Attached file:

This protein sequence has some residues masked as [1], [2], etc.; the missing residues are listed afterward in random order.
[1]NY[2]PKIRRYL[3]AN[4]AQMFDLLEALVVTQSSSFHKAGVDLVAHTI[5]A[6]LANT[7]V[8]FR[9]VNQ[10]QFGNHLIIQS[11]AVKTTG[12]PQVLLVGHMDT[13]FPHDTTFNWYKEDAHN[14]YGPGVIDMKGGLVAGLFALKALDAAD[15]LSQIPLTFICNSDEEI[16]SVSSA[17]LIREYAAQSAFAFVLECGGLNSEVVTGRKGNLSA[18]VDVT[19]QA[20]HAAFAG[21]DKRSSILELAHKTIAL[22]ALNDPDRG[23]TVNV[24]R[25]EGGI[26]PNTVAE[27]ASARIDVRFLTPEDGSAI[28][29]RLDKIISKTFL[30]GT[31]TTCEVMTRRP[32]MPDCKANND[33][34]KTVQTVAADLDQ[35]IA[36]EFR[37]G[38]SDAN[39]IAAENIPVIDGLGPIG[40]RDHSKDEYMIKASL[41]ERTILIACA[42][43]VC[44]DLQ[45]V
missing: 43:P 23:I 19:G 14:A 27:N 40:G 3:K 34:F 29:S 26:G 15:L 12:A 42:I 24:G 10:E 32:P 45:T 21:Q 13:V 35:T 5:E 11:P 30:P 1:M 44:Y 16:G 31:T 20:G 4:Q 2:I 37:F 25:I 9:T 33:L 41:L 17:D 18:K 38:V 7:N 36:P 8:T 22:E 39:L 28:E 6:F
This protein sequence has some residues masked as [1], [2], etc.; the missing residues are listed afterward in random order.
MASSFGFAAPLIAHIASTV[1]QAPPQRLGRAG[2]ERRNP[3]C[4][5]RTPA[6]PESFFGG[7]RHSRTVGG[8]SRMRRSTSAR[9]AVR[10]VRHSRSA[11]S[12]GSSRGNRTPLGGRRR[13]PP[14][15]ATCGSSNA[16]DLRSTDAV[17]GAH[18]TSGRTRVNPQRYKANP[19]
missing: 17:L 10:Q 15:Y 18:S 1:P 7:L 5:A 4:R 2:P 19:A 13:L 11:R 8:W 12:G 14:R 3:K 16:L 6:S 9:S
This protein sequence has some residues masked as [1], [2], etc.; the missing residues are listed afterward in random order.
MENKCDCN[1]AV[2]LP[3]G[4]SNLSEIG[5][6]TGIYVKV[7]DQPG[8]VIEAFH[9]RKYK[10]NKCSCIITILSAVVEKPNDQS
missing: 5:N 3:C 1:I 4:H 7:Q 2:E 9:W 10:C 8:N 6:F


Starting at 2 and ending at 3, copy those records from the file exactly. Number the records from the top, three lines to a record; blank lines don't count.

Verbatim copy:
This protein sequence has some residues masked as [1], [2], etc.; the missing residues are listed afterward in random order.
MASSFGFAAPLIAHIASTV[1]QAPPQRLGRAG[2]ERRNP[3]C[4][5]RTPA[6]PESFFGG[7]RHSRTVGG[8]SRMRRSTSAR[9]AVR[10]VRHSRSA[11]S[12]GSSRGNRTPLGGRRR[13]PP[14][15]ATCGSSNA[16]DLRSTDAV[17]GAH[18]TSGRTRVNPQRYKANP[19]
missing: 17:L 10:Q 15:Y 18:S 1:P 7:L 5:A 4:R 2:P 19:A 13:L 11:R 8:W 12:G 14:R 3:K 16:L 6:S 9:S
This protein sequence has some residues masked as [1], [2], etc.; the missing residues are listed afterward in random order.
MENKCDCN[1]AV[2]LP[3]G[4]SNLSEIG[5][6]TGIYVKV[7]DQPG[8]VIEAFH[9]RKYK[10]NKCSCIITILSAVVEKPNDQS
missing: 5:N 3:C 1:I 4:H 7:Q 2:E 9:W 10:C 8:N 6:F